The Story of Stuff is a 20-minute, fast-paced, fact-filled look at the underside of our production and consumption patterns, with a special focus on the United States. All the stuff in our lives, beginning from the extraction of the resources to make it, through its production, sale, use and disposal, affects communities at home and abroad, yet most of this is hidden from view. The Story of Stuff exposes the connections between a huge number of environmental and social issues and calls for all of us to create a more sustainable and just world. It'll teach you something. It'll make you laugh, and it just may change the way you look at all the stuff in your life forever. Written by Leonard, the film was produced by Free Range Studios the makers of other socially-minded, web-based films such as “The Meatrix” and “Grocery Store Wars.” Funding for the project came from The Sustainability Funders and Tides Foundation.

I found this to be a very informative and influential look at US culture and capitalism in general. It might be a good teaching tool and great resource to pass on to our kids concerning how we can begin to conceptualize other alternatives besides buying, buying, and more buying.

Stay tuned for next week's entry when we return from Wheatland!

Until Next Week! Cheers- BA

Monday, September 7, 2009

Mystery Squash: the sequel

After the first week of teaching, a week in which I was too busy to water, pick, or weed, I found these monster zucchini hiding under the large leaves of their lovely vines.

On the other end of the size spectrum, I saw these tiny yellow babies. This is not a problem. However, it is a surprise: I haven't planted yellow squash in two years or more. Where did these come from?

Remember the mystery plants that resemble white pumpkins? They've invited a cousin to come and stay for a while. Under the banana pepper plants lies this little beauty.

I almost don't dare say it, but I have to wonder what's next. I don't know how these other seeds got here, but they're growing and thriving. What else came in on the wind or with a stray woodchuck or rabbit or bird?

Wednesday, September 2, 2009

How Can We Love Our Indoor Pets and Our Environments?

Sticking with the established theme on Wednesdays, today I'd like to address another issue that I've been pondering that relates to my own experiences with striving to live a "greener" life. I recently lost one of my cats (RIP Bruce (that's a picture of him sunning himself to the left)) and have been spending a lot of extra time with my remaining domestic long-hair Gremlin (below.) She's been very needy lately... I'm actually sitting with her right now as she sleeps =)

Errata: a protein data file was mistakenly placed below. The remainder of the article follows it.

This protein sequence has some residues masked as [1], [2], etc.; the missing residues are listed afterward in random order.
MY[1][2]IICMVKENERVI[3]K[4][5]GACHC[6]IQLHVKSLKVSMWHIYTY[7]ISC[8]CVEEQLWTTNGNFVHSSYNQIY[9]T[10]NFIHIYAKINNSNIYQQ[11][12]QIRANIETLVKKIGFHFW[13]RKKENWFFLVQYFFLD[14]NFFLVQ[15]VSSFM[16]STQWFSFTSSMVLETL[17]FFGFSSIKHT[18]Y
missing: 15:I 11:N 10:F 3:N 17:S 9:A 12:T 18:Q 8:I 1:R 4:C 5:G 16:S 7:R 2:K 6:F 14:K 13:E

It's been hard while I'm traveling to leave her home alone due to my own fear of what may happen to her while I'm gone and also because it is difficult to acclimate her to my reappearance after a few days. Needless to say, it's a good couple of hours of "Meow, meow, meow, meow, meow" from little Gremmers (and chasing me all over the apartment) when I get back. I've been considering getting another little friend for her, but haven't made a concrete decision yet if that's the best idea.

One thing that has also been weighing on my mind concerns our pets' impact on the environment. Our feline friends use a lot of products that can harm the planet. How can we be more eco-conscious with our pet purchases? For instance, Gremlin may be unaware about her impact on the environment, but I definitely am! Our cats leave more of a footprint behind than many of their owners know. Just think of all the plastics – cat food bowls, litter boxes, toys, etc. that we purchase and eventually throw away. Even the containers kitty products come in are typically plastic. And where does all that clay cat litter go? It doesn’t just go away!

With most families having more than one cat and the litter box rule being “have one litter box for every cat plus one,” creates a lot of kitty litter. Unfortunately, clay litters are the least expensive and the hardest on our environment. There are, however, a wide variety of environmentally friendly kitty litters on the market. Check out Feline Pine, Swheat Scoop, the World’s Best Cat Litter, and Yesterday’s News. Not only are they organic, but several of these litters can also be reused as mulch in your garden. Talk about a bargain! Most of these litters come in a bag rather than the big, plastic tubs, too. If you do use the plastic tub, simply recycle.

Lately I've also been considering buying a CatGenie even though they're quite expensive. This automatic self-washing litter box is the best in terms of green litter alternatives. It uses permanent washable granules that never need changing which are clean/dry (and also satisfy your cat’s need to dig and cover), it takes cat litter out of your life for good, and is tested/recommended by veterinarians.

Consequently, this may be an issue that most people don't enjoy addressing, but I thought this was the perfect medium for it. How can we love our indoor pets and love our environments at the same time?

Until next week! Cheers- BA

Tuesday, September 1, 2009

Outcome of Rehabbing

So, the 4 squirrels I had are doing well ;) One of my friends has taken in 2 of them to divide up the work between the two of us. This is really late in the year to have as many squirrel calls, as we have been getting. Normally, spring time is squirrel time for us. We are working on figuring out a way to be able to do more rehabbing since there are limited amount of rehabbers in Isabella County.

Hopefully, over time, my two friends and I will be able to open our own rehab facility. It will take some time, some grant writing, and money.
But, with luck we will be able to eventually get something going more full-time.

One issue that we have had is, people who call us for rehab, seem to think that it is a paid position and that we should be able to transport and do anything at a drop of a hat.

Unfortunately, rehabbing has to come 2nd. We have jobs and families, so the rehabbing is done more on a volunteer basis. We put our own personal time into it as well as resources (funds, supplies, etc.)

So, if you ever find an animal and call a rehabber - remember they are doing it for the animals, not the money!

JRouse @ GreenSpot-On